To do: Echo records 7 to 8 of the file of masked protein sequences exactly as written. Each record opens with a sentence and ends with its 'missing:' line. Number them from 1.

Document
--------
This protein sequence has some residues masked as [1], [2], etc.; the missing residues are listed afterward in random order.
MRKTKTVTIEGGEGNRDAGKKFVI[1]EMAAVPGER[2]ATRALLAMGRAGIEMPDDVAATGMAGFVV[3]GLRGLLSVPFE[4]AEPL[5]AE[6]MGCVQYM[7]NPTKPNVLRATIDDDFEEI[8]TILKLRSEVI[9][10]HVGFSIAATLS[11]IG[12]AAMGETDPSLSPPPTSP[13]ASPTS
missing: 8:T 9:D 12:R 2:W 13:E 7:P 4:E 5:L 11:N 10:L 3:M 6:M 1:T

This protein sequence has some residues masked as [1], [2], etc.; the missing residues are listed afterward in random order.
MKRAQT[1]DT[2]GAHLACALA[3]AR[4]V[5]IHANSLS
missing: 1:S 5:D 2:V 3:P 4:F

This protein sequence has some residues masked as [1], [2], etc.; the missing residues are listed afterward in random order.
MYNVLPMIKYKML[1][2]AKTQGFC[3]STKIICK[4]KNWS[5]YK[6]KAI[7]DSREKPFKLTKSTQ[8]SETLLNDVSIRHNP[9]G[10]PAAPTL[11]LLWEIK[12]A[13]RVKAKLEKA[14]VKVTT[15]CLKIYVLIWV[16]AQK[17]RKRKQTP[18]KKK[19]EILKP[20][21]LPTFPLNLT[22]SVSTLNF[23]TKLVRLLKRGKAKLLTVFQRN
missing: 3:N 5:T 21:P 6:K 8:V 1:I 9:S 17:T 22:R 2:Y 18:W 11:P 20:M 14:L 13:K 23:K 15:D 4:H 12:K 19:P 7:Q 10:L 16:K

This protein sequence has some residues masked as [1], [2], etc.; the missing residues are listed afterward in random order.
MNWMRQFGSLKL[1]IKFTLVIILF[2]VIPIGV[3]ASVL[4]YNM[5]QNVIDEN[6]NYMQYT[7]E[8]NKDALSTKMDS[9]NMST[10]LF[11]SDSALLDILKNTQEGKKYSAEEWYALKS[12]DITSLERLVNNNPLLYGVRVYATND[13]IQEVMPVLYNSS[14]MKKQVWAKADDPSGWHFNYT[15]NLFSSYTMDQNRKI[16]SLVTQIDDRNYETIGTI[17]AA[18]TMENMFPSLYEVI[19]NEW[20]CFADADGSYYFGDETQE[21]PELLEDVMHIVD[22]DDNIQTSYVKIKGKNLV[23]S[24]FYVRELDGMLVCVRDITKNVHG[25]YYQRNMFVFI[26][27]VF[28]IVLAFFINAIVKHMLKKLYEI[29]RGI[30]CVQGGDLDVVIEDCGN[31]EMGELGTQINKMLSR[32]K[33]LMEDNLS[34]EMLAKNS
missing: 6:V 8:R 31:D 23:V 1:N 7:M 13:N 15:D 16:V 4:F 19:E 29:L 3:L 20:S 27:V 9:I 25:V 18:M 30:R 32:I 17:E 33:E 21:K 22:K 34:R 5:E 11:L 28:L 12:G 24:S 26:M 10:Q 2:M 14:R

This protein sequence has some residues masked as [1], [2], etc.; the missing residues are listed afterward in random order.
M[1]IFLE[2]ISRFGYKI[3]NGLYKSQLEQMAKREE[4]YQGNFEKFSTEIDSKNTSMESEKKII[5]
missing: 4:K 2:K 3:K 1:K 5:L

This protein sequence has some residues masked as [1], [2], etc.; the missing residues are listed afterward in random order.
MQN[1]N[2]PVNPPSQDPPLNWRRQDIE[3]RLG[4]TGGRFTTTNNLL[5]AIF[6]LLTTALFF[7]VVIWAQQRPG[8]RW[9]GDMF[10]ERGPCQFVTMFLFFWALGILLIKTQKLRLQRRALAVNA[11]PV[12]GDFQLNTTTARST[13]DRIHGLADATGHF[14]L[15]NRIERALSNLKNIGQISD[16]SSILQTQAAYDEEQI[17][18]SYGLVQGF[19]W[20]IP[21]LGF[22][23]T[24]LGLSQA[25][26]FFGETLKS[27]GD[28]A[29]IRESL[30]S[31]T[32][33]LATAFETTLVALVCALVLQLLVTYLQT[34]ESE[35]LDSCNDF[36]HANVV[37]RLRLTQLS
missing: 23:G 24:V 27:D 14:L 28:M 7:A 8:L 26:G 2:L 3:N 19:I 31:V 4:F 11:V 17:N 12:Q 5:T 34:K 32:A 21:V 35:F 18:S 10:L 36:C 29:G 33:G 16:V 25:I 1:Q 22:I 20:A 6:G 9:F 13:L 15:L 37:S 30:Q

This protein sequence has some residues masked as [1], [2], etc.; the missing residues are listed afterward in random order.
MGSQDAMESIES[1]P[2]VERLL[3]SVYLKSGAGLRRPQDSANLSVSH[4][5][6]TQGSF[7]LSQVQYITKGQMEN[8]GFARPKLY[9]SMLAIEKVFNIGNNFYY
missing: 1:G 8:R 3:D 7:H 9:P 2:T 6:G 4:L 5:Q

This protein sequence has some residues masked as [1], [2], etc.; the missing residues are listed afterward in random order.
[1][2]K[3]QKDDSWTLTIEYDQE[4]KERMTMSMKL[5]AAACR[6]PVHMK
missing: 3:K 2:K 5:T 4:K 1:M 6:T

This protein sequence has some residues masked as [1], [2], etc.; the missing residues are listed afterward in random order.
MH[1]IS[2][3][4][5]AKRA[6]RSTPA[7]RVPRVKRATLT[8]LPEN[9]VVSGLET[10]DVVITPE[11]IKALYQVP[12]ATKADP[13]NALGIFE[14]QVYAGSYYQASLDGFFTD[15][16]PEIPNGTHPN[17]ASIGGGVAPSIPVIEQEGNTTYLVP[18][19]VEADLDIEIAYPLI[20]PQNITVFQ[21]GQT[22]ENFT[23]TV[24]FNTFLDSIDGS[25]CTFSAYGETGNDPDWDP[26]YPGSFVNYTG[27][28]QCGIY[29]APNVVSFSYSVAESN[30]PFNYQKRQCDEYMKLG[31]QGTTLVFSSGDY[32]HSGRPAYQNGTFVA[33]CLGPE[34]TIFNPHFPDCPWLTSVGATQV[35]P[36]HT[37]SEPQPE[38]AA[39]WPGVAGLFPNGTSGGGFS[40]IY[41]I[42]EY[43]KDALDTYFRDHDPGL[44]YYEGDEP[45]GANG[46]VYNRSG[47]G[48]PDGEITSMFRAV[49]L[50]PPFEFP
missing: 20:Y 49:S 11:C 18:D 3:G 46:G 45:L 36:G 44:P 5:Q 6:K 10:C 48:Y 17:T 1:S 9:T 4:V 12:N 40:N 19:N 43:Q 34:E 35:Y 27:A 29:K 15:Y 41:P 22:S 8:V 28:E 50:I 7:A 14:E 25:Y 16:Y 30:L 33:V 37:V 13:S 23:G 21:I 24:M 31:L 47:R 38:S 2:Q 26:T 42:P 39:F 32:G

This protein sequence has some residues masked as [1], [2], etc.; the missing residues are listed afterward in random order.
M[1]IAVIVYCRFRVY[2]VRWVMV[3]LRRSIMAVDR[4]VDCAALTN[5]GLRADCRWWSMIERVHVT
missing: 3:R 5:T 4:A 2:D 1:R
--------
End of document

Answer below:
This protein sequence has some residues masked as [1], [2], etc.; the missing residues are listed afterward in random order.
MGSQDAMESIES[1]P[2]VERLL[3]SVYLKSGAGLRRPQDSANLSVSH[4][5][6]TQGSF[7]LSQVQYITKGQMEN[8]GFARPKLY[9]SMLAIEKVFNIGNNFYY
missing: 1:G 8:R 3:D 7:H 9:P 2:T 6:G 4:L 5:Q

This protein sequence has some residues masked as [1], [2], etc.; the missing residues are listed afterward in random order.
[1][2]K[3]QKDDSWTLTIEYDQE[4]KERMTMSMKL[5]AAACR[6]PVHMK
missing: 3:K 2:K 5:T 4:K 1:M 6:T